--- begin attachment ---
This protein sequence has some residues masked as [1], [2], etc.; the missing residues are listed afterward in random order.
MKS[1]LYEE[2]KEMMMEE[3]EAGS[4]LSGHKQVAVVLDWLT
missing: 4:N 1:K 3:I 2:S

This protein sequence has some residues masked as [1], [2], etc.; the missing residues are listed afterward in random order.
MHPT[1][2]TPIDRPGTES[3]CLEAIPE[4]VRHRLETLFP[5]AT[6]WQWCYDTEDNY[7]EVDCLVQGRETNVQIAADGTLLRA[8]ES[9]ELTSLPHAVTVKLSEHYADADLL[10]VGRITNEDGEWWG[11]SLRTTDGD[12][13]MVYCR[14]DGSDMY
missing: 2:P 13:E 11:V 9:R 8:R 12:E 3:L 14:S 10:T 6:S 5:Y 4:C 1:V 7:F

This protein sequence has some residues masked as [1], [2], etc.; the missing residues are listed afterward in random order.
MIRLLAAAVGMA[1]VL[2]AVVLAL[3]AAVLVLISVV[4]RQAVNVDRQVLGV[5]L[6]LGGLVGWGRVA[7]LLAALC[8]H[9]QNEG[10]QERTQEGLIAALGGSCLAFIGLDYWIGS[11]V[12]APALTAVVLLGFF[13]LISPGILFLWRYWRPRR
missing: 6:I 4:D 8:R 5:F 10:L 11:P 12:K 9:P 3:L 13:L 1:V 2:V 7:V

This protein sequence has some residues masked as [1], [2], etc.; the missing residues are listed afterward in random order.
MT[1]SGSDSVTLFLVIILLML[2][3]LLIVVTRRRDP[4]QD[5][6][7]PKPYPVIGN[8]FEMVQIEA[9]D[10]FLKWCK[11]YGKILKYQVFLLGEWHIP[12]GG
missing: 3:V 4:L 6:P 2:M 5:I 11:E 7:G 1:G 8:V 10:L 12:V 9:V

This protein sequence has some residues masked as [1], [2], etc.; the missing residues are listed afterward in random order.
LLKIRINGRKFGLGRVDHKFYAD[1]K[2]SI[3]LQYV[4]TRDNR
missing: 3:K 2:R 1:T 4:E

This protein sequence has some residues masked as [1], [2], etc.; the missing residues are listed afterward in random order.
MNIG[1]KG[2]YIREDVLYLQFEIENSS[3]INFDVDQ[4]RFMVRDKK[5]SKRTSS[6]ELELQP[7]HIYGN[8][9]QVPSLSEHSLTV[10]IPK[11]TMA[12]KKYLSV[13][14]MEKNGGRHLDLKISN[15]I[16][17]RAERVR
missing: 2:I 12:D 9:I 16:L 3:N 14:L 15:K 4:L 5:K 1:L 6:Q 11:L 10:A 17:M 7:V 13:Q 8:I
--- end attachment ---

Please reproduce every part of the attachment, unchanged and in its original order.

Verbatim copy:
This protein sequence has some residues masked as [1], [2], etc.; the missing residues are listed afterward in random order.
MKS[1]LYEE[2]KEMMMEE[3]EAGS[4]LSGHKQVAVVLDWLT
missing: 4:N 1:K 3:I 2:S

This protein sequence has some residues masked as [1], [2], etc.; the missing residues are listed afterward in random order.
MHPT[1][2]TPIDRPGTES[3]CLEAIPE[4]VRHRLETLFP[5]AT[6]WQWCYDTEDNY[7]EVDCLVQGRETNVQIAADGTLLRA[8]ES[9]ELTSLPHAVTVKLSEHYADADLL[10]VGRITNEDGEWWG[11]SLRTTDGD[12][13]MVYCR[14]DGSDMY
missing: 2:P 13:E 11:V 9:R 8:R 12:E 3:L 14:S 10:T 6:S 5:Y 4:C 1:V 7:F

This protein sequence has some residues masked as [1], [2], etc.; the missing residues are listed afterward in random order.
MIRLLAAAVGMA[1]VL[2]AVVLAL[3]AAVLVLISVV[4]RQAVNVDRQVLGV[5]L[6]LGGLVGWGRVA[7]LLAALC[8]H[9]QNEG[10]QERTQEGLIAALGGSCLAFIGLDYWIGS[11]V[12]APALTAVVLLGFF[13]LISPGILFLWRYWRPRR
missing: 6:I 4:D 8:R 5:F 10:L 11:P 12:K 9:P 3:L 13:L 1:V 2:V 7:V

This protein sequence has some residues masked as [1], [2], etc.; the missing residues are listed afterward in random order.
MT[1]SGSDSVTLFLVIILLML[2][3]LLIVVTRRRDP[4]QD[5][6][7]PKPYPVIGN[8]FEMVQIEA[9]D[10]FLKWCK[11]YGKILKYQVFLLGEWHIP[12]GG
missing: 3:V 4:L 6:P 2:M 5:I 11:E 7:G 1:G 8:V 10:L 12:V 9:V

This protein sequence has some residues masked as [1], [2], etc.; the missing residues are listed afterward in random order.
LLKIRINGRKFGLGRVDHKFYAD[1]K[2]SI[3]LQYV[4]TRDNR
missing: 3:K 2:R 1:T 4:E

This protein sequence has some residues masked as [1], [2], etc.; the missing residues are listed afterward in random order.
MNIG[1]KG[2]YIREDVLYLQFEIENSS[3]INFDVDQ[4]RFMVRDKK[5]SKRTSS[6]ELELQP[7]HIYGN[8][9]QVPSLSEHSLTV[10]IPK[11]TMA[12]KKYLSV[13][14]MEKNGGRHLDLKISN[15]I[16][17]RAERVR
missing: 2:I 12:D 9:I 16:L 3:N 14:L 15:K 4:L 5:K 1:L 6:Q 11:L 10:A 17:M 7:V 13:Q 8:I